“If you ain’t the devil, well, he’s sure sitting on your shoulder.”
In a Montana gold mining town, a doctor (Gary Cooper) with a mysterious past cares for a young criminal (Ben Piazza) who has been shot by a local miner named Frenchy (Karl Malden) for attempting to steal gold from a sluice. Soon Rune (Piazza) is working for Dr. Frail (Cooper) as his servant, and the pair help heal a young Swiss woman (Maria Schell) who was stranded and blinded by the sun after a hold-up of her carriage.
Genres, Themes, Actors, and Directors:
- Delmer Daves Films
- Doctors and Nurses
- Gary Cooper Films
- George C. Scott Films
- Gold Seekers
- Karl Malden Films
- Maria Schell Films
Western fiction writer Dorothy Johnson crafted three stories that were eventually turned into GFTFF-listed films: A Man Called Horse (1970), The Man Who Shot Liberty Valance (1962), and this refreshingly female-centric tale, scripted by Wendell Mayes and Halsted Welles and helmed by Delmer Daves (with a bit of directing support from cast member Karl Malden when Daves fell ill). Schell delivers a dynamic performance as a character whose unexpected presence upends the entire town:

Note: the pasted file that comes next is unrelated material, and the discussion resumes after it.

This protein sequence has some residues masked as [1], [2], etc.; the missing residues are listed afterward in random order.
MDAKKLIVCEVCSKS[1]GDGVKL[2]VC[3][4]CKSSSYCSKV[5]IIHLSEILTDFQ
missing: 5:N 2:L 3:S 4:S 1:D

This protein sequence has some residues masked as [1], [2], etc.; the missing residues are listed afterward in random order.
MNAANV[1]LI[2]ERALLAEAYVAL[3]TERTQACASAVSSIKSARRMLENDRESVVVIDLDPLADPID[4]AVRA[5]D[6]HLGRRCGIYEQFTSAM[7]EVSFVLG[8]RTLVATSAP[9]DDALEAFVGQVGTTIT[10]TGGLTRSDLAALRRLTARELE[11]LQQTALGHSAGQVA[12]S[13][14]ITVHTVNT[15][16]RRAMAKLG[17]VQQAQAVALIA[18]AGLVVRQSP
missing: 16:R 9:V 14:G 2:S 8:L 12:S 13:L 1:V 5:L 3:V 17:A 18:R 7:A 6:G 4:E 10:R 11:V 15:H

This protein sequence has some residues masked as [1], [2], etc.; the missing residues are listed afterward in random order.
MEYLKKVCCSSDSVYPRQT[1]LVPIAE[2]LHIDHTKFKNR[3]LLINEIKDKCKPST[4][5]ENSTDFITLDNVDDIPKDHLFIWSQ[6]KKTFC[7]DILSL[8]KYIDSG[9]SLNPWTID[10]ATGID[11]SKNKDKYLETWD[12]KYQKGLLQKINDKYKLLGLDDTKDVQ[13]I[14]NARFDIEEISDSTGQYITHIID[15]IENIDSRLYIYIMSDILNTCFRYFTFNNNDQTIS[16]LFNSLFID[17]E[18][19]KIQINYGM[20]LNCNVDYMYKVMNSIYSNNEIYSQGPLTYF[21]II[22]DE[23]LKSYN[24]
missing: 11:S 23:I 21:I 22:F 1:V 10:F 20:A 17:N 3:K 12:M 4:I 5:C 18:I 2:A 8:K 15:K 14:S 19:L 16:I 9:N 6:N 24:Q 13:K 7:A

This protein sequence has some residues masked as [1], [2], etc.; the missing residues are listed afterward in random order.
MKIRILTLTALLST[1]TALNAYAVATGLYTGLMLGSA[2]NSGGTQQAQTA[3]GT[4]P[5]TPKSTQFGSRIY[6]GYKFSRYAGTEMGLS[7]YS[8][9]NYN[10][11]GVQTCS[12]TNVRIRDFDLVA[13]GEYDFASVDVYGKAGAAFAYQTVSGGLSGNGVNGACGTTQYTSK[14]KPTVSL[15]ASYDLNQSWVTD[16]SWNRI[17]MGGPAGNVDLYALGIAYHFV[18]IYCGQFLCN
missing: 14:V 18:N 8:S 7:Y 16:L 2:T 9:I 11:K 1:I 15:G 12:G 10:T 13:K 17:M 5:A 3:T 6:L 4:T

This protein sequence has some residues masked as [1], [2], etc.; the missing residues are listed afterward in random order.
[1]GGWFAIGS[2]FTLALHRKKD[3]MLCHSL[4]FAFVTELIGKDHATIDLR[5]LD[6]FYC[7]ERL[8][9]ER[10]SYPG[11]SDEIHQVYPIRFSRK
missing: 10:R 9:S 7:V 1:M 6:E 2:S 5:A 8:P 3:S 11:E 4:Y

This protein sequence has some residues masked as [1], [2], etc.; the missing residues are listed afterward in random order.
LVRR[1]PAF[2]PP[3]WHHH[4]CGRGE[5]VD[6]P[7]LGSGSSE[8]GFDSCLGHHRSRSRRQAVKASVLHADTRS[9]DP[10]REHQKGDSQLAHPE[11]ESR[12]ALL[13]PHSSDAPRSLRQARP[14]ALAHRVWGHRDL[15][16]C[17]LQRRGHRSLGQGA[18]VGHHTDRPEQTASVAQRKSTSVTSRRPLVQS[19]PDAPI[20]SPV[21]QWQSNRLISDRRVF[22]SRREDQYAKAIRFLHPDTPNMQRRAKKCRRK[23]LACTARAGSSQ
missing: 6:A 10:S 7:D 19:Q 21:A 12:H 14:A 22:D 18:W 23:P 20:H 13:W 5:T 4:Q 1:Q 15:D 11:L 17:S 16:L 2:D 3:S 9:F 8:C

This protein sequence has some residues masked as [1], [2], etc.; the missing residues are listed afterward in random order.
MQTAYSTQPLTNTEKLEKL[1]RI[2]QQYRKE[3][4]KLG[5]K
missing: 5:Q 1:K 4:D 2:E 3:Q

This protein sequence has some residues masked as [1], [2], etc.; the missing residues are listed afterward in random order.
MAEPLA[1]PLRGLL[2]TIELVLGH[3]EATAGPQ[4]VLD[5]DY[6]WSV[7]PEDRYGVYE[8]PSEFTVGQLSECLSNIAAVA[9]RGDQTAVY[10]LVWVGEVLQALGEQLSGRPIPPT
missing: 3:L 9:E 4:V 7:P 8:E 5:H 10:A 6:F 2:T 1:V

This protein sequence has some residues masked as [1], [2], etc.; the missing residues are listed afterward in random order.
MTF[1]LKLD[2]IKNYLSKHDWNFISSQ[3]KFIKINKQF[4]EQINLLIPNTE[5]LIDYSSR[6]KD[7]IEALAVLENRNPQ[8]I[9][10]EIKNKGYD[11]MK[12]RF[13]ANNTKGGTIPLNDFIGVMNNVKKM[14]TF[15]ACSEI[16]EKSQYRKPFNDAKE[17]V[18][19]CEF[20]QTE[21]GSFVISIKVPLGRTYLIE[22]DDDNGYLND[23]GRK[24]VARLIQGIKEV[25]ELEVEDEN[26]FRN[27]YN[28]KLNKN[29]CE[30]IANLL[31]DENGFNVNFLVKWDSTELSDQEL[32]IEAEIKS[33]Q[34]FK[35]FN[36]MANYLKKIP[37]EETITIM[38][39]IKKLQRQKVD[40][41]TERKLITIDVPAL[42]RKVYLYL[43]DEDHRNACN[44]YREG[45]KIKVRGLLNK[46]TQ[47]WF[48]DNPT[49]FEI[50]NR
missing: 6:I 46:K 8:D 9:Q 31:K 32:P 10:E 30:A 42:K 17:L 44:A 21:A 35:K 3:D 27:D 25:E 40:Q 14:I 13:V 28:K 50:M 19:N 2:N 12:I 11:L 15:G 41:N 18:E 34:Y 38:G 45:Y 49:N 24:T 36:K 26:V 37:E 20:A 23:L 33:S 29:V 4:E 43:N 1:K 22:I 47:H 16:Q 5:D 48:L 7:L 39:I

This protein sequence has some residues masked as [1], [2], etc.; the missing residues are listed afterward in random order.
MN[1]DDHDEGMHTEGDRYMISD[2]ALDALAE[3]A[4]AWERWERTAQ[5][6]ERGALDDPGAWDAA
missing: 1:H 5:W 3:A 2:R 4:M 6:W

(Props to the make-up crew for such realistic work on portraying her life-threatening injuries). This was Cooper’s final western, and he does a fine job playing a morally ambiguous, complex protagonist:
Meanwhile, Malden is suitably repulsive as a miner with nothing but selfish intents:
… and George C. Scott has a brief but memorable screen debut as a faith healer with deep animosity towards Doc Frail:
Also noteworthy is beautiful cinematography (much shot on-location near Yakima, Washington) by Ted D. McCord, with excellent use made of wide open spaces.
This unusual western remains worth a look.
Notable Performances, Qualities, and Moments:
- Maria Schell as Elizabeth Mahler
- Gary Cooper as Doc Frail
- Karl Malden as Frenchy
- An effective portrayal of a hard-scrabble mining town
- Fine cinematography
Yes, as a unique western with a fine central performance by Schell.
- Noteworthy Performance(s)
One thought on “Hanging Tree, The (1959)”
First viewing (4/19/22). Not must-see.
For the most part, ok western that feels somewhat standard. Particularly slow in the second half, during which time is spent on keeping ‘tension’ high between Cooper and Schell so that Malden can finally get his own chance ‘to play Stanley Kowalski’.
There’s a tinge of the Mann / Stewart western dynamic since Cooper is a man with a secretive past. Scott gets to be somewhat silly in his Old Testament Christianity role. The film builds to a conclusion that tries to satisfy but is still a bit clumsy.